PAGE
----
Supreme Court issues first split decision since Scalia’s death
The case of Hawkins v. Community Bank of Raymore won’t send waves throughout the US, but the outcome of a 4-4 ruling by the Supreme Court shows just how complicated deadlocked issues could be moving forward.
Since the decision was a tie and delivered in the name of the whole court, the vote count was not officially released, nor is it known which justice voted for which side.
Referring to the last decision on the issue rendered by the US Circuit Court of Appeals for the Eight District, the justices wrote only: “The judgment is affirmed by an equally divided Court.”
As a result, no nationwide precedent has been set, and the Supreme Court leaves intact the lower court’s decision.
The case itself revolved around whether spouses can be held as guarantors for bank loans. In 2008, the Community Bank of Raymore in Missouri approved $2 million in residential development loans to a local company, on the condition that the wives of the two men who owned the business also signed the guarantee.
The women, Valerie Hawkins and Janice Patterson, agreed to do so. After the company failed to make payments on the loans in April 2012 and the bank declared them to be in default, it demanded payment from both the business and the two women who were co-guarantors.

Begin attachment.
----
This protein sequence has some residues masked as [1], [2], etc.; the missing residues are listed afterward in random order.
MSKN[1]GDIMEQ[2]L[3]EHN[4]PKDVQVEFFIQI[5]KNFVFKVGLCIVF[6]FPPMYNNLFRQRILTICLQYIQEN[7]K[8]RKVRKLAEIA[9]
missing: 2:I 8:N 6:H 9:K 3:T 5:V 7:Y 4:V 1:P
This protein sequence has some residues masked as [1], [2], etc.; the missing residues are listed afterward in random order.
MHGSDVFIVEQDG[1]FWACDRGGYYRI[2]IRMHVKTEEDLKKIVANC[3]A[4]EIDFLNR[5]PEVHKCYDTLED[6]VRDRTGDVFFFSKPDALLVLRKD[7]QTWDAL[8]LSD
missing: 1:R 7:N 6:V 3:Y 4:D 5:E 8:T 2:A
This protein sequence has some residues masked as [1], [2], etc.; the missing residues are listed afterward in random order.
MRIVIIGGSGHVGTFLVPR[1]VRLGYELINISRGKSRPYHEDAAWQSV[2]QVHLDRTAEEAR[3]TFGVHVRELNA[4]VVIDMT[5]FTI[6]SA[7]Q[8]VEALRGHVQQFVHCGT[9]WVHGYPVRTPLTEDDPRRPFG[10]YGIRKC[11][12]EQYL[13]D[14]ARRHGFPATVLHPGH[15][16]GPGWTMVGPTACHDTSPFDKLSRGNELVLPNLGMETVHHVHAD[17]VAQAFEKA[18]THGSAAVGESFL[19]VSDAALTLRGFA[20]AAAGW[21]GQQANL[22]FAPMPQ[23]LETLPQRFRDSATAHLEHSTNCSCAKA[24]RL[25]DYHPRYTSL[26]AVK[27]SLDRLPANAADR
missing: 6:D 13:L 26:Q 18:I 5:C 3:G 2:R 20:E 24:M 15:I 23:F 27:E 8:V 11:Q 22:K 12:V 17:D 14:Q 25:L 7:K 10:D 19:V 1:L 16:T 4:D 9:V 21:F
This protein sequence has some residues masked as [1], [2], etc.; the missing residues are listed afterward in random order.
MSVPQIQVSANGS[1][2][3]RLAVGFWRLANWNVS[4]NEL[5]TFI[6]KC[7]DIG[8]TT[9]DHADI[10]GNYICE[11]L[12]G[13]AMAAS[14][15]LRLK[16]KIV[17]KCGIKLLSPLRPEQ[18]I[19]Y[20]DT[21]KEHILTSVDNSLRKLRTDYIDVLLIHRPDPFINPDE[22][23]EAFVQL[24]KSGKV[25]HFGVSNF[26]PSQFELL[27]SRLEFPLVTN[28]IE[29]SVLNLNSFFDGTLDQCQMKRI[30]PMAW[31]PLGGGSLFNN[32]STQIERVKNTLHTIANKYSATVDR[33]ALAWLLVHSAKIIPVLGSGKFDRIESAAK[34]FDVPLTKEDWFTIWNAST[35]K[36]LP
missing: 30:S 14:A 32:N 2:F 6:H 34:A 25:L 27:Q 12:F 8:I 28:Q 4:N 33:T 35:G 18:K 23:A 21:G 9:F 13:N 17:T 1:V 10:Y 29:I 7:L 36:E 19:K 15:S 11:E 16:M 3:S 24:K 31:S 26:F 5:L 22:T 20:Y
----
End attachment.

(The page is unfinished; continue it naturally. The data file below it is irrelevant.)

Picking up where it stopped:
Hawkins and Patterson sued the bank, claiming that they were discriminated against simply because they were married to the men seeking the loans, and that the bank violated the US Equal Credit Opportunity Act, which bans discrimination against applicants based on marital status.
The entire case hinged on whether the women could be considered “applicants” simply because they guaranteed the loan. The two plaintiffs did not claim to be applicants based on any other basis, according to the Eighth Circuit Appeals Court.
The court ultimately found in favor of the bank, but the deadlocked Supreme Court decision will leave different interpretations of the law on the books in a number of states. The Eighth Circuit ruling applies only to the states in its jurisdiction: Arkansas, Iowa, Minnesota, Missouri, Nebraska, North Dakota and South Dakota.
A conflicting decision was made for states in the Sixth Circuit and is still the law in Kentucky, Michigan, Ohio, and Tennessee, according to Politico. A separate ruling was made in the Seventh Circuit, which affects courts in Illinois, Indiana, and Wisconsin, that did not make it clear whether the Equal Credit Opportunity Act can be invoked in similar situations.
A number of cases could lead to similar fractured results, unless Congress confirms a justice to succeed Scalia. On March 16, President Barack Obama nominated Merrick Garland, currently a judge at the US Court of Appeals for the District of Columbia.
Pending before the Supreme Court are high profile abortion cases, such as one involving women's right to access nearby clinics, and disputes over whether labor unions can collect fees from workers they represent but may not want to pay up. Also pending are further challenges to President Barack Obama’s healthcare law and his executive orders on immigration.